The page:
Orton Gillingham Coaching: Short Vowels & Strategies for Teaching Them

For our Reading Vowels, we start with short vowels. We have a short vowel deck with pictures to help students associate these first letter sounds with pictures. Watch to learn more tools and teaching strategies for short vowels.

Links from Video:

Links: Scope & Sequence Workbooks (these workbooks contain the mini-cards from the video): https://bit.ly/2YN0XDP

Link to Magnet Sheets (if you want to make magnet cards/strips): https://amzn.to/3lMPD2y

Link to White Board in video: https://amzn.to/3zxk1CL

Link to Paper to make Cards: https://amzn.to/3EKC3We

Drill Card Template (you can make drill cards on your computer): https://bit.ly/3Eb3LuO

About Short Vowels

Dialect Can Affect Sound

The order in scope and sequence of short vowels is not a, e, i, o, u – it is a, i, o, u, e.

E and I can sound a lot alike, especially with a southern accent. A and O can sound similar in some northern accents. It’s important to teach those letters away from one another, at first.

The first letters in the scope and sequence are m, a, s.* Drill these letters with writing, spelling and reading exercises. Once the student is ready, add f, b.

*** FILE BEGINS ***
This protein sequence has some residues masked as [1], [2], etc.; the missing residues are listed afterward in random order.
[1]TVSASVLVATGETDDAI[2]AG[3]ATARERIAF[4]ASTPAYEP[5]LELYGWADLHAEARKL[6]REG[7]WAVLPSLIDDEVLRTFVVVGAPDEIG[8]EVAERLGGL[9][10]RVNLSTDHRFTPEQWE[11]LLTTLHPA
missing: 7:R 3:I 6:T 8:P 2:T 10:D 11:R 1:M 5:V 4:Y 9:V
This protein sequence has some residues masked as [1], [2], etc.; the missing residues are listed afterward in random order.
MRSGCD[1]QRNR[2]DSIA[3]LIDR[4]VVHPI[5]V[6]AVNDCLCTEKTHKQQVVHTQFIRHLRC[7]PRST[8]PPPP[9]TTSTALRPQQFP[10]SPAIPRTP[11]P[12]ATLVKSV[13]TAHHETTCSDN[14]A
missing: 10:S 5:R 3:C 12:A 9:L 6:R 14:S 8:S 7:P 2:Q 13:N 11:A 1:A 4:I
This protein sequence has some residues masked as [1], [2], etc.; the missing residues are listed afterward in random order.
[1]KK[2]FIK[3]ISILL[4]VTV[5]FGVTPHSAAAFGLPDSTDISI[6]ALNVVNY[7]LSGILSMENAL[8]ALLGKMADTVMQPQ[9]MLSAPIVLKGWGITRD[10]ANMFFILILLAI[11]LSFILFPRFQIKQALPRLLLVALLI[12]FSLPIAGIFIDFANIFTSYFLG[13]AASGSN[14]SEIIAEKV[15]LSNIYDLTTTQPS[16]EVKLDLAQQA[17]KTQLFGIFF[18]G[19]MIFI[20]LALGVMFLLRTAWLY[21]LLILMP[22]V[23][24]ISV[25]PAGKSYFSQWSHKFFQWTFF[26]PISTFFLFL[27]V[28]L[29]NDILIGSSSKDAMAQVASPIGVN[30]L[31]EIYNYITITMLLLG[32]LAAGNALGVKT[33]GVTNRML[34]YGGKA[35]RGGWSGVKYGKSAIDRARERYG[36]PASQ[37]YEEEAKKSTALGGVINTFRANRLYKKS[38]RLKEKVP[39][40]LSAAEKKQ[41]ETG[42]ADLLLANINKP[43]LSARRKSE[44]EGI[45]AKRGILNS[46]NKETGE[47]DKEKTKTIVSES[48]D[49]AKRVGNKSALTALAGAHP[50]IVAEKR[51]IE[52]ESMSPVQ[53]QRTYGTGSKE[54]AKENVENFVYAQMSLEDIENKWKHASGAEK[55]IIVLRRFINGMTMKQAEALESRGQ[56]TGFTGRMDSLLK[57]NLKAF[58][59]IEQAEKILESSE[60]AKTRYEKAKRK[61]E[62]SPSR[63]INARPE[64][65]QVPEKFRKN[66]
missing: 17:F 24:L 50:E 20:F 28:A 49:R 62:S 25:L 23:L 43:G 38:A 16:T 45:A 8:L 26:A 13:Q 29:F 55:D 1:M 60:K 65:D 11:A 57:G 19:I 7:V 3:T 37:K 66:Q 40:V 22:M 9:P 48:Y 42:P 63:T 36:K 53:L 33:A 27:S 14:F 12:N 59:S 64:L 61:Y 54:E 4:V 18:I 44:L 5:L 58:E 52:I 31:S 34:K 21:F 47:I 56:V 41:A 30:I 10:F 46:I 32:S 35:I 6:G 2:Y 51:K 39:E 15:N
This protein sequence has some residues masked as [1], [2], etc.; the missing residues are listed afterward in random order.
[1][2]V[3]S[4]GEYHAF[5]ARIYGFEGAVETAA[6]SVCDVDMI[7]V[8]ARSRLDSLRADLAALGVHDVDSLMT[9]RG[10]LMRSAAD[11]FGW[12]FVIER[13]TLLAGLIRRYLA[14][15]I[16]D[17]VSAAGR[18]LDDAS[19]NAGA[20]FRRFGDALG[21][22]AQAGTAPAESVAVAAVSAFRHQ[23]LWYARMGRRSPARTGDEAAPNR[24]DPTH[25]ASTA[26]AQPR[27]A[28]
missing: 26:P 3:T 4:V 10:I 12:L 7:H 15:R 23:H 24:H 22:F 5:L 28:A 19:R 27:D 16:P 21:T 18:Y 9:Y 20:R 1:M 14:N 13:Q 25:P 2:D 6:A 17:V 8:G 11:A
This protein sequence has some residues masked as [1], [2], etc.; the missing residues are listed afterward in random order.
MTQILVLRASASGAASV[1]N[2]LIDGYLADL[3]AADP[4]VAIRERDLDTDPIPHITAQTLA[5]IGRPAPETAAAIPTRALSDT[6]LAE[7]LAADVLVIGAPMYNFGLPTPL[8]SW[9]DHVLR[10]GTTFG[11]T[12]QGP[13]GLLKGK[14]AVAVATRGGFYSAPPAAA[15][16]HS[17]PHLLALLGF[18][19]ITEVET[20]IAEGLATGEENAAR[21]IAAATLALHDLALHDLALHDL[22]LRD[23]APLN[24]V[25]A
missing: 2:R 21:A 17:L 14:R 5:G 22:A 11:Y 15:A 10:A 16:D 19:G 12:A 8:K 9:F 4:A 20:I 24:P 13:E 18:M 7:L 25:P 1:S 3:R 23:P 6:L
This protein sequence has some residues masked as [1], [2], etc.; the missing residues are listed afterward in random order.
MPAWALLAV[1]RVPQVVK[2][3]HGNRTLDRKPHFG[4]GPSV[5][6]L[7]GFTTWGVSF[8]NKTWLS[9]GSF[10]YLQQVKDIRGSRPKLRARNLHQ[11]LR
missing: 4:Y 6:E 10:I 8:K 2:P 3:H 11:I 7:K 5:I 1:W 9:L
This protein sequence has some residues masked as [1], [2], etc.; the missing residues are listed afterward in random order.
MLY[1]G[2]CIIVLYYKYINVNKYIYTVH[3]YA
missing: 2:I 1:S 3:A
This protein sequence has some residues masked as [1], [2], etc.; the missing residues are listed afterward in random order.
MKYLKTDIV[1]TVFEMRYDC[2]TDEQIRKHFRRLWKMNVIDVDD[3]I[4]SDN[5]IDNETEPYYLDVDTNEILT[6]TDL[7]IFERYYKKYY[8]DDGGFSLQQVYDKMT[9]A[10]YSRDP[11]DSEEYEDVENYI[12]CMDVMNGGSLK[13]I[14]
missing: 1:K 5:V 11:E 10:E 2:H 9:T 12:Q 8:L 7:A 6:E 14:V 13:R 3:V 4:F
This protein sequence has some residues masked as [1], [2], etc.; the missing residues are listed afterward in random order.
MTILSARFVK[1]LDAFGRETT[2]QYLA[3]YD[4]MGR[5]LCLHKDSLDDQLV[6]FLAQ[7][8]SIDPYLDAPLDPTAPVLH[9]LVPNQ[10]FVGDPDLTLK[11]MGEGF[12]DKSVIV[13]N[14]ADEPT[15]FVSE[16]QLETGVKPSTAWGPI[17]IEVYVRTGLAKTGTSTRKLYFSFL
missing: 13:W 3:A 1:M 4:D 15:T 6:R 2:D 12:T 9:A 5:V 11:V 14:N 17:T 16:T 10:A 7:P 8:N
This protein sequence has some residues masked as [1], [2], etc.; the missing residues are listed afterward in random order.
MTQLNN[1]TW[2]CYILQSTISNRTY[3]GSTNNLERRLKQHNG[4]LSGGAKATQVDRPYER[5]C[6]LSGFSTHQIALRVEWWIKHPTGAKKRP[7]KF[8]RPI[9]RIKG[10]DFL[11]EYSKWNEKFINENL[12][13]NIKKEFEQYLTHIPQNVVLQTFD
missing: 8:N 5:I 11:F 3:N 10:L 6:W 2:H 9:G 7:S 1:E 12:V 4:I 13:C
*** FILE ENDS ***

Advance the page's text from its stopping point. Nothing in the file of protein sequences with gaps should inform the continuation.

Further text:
Drills may look like this
  • Using drill cards, have student say letter name, sounds and key words.
  • Dictate the sound and have the student write the letter on paper, in sand, or other tactile method.
  • Practice writing the letter formations. Tracing letters or copying. (Do not use letter sounds for letter formation – use the letter names.)
  • Have student read letters, blending slowly then saying them faster. These words can be non-sense words.
  • Have student write the letters you dictate, then read slowly, then read faster. Again, these can be non-sense words.

Next, introduce short i. Now, you have short a and short i introduced. Continue with the above exercises, using all the letters introduced, but also pull out the short a and i.

Compare and contrast the a and i. Below are some techniques
  • Student points to the card or strip as teacher says sound.
  • Student point to a or i as teacher dictates words with these sounds, for example pin, lab, man, sim.
  • Teacher dictates words and student says vowel sounds. For example, teacher says pin, student says “i.”
  • Teacher dictates a word, like bam, and student writes on paper the vowel being used.
  • Teacher dictates a word and the student writes the word. For example, pig, pat, big, bat.

As you add more short vowel sounds, use these same exercises with each one.

As you get all of the short vowels taught, you could put a reminder sentence on a card to remind students of the sounds: Ask If Odd Ed Is Up

There are other sentences as well, this is just the one I made up.

*I’m referring to the scope & sequence in my Scope & Sequence Workbooks – you may have a different Scope & Sequence.

Want more? Visit the Workbook Store.

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